Last month, Oscar-winning actor Morgan Freeman stated in an interview on TV's newsmagazine "60 Minutes" that, "Black history is American history." That's not the part that got attention though. Furthermore, he called Black History Month "ridiculous" and he claimed in this frequently quoted piece, "I don't want a black history month. You're going to relegate my history to a month?" These remarks generated a spate of editorials and letters to the editor at the time (12/18/05 broadcast). Now the topic is back in the headlines as February, Black History Month, approaches. In response to the Op-Ed piece of January 19, "Time to Dump Black History", a letter to the editor in USA Today yesterday states "Black History Month has no more to do with "confining" black Americans' history to February than St. Patrick's Day has to do with confining Irish history to March 17. Rather, Black History Month is the recognition that all of the world has benefited from the history of Africans in the USA relative to science, education, music, art and politics." Following that letter are others stating various takes on Freeman's statement and to the general idea of Black History Month, pro, con or in-between.
At BHPL, the monthly book display for February will feature books about the Civil Rights Movement, African-American history and biographies of notable African-Americans. School kids will stream into the Reference and Childrens Departments, assignments in hand, and we will do a brisk business helping the students learn to appreciate this part of their history curriculum. The kids can check out videos of Martin Luther King's speeches, jazz cd's and movies if they want to take a multimedia approach to their topics. They can also access thousands of primary sources, pictures, timelines, and biographies using the library's Facts on File African-American History History and Culture database. Research is much more fun and immediate than back in the days of the venerable Readers' Guide to Periodical Literature and I have never heard any complaints from the students. It is a little hard to steer the boys away from the famous athlete approach to this topic, but then again, the boys tend to pick biographies of athletes for their biography projects, their non-fiction projects and any other way they can shoehorn that common interest into their homework.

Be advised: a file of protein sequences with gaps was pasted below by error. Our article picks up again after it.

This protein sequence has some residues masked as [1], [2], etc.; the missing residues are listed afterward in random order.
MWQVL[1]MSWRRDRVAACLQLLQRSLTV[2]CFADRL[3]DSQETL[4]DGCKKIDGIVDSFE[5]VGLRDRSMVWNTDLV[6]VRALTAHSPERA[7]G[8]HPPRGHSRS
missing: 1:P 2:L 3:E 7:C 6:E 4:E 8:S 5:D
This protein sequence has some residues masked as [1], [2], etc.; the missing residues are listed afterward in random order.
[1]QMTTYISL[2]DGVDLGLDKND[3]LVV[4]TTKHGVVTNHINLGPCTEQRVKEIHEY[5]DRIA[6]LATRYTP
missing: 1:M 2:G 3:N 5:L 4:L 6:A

One of the best all around websites on the net is the Library of Congress's American Memory online collection which has a section on African American History. This includes a collection of interviews with 27 former slaves recorded from 1932 -1975. These interviews can be listened to from any computer with "Real Player" software and speakers or downloaded to an MP3 player. There is also a multi-format presentation about Baseball and Jackie Robinson with a baseball history timeline and historic photographs.
Links to other Black History websites: Kids Domain, Infoplease, Tennessee Tech, Cornell Africana Library.